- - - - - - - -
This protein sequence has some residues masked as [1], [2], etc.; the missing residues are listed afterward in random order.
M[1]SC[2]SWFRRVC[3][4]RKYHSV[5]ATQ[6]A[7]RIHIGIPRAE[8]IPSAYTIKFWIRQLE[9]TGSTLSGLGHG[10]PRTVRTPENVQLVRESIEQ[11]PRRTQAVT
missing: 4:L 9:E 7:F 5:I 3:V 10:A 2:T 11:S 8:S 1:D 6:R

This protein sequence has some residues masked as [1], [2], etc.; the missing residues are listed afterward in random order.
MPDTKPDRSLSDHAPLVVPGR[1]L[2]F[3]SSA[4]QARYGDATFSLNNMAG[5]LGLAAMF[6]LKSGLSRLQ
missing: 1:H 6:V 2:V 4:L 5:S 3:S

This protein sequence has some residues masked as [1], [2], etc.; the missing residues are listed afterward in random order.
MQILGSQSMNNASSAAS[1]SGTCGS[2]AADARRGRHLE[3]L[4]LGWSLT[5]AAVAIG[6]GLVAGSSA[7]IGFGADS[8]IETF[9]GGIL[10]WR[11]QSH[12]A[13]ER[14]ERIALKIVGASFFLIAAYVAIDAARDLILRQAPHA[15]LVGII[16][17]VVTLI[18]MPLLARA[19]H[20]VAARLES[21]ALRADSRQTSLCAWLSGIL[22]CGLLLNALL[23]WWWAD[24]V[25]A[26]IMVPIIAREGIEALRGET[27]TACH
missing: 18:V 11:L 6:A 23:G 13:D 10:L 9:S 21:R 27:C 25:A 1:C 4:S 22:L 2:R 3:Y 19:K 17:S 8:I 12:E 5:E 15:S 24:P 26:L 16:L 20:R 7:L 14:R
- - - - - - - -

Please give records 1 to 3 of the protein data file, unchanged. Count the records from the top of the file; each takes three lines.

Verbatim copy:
This protein sequence has some residues masked as [1], [2], etc.; the missing residues are listed afterward in random order.
M[1]SC[2]SWFRRVC[3][4]RKYHSV[5]ATQ[6]A[7]RIHIGIPRAE[8]IPSAYTIKFWIRQLE[9]TGSTLSGLGHG[10]PRTVRTPENVQLVRESIEQ[11]PRRTQAVT
missing: 4:L 9:E 7:F 5:I 3:V 10:A 2:T 11:S 8:S 1:D 6:R

This protein sequence has some residues masked as [1], [2], etc.; the missing residues are listed afterward in random order.
MPDTKPDRSLSDHAPLVVPGR[1]L[2]F[3]SSA[4]QARYGDATFSLNNMAG[5]LGLAAMF[6]LKSGLSRLQ
missing: 1:H 6:V 2:V 4:L 5:S 3:S

This protein sequence has some residues masked as [1], [2], etc.; the missing residues are listed afterward in random order.
MQILGSQSMNNASSAAS[1]SGTCGS[2]AADARRGRHLE[3]L[4]LGWSLT[5]AAVAIG[6]GLVAGSSA[7]IGFGADS[8]IETF[9]GGIL[10]WR[11]QSH[12]A[13]ER[14]ERIALKIVGASFFLIAAYVAIDAARDLILRQAPHA[15]LVGII[16][17]VVTLI[18]MPLLARA[19]H[20]VAARLES[21]ALRADSRQTSLCAWLSGIL[22]CGLLLNALL[23]WWWAD[24]V[25]A[26]IMVPIIAREGIEALRGET[27]TACH
missing: 18:V 11:L 6:A 23:G 13:D 10:L 9:S 21:R 27:C 25:A 1:C 4:S 22:L 2:R 3:Y 19:K 17:S 8:I 12:E 5:E 15:S 24:P 26:L 16:L 20:R 7:L 14:R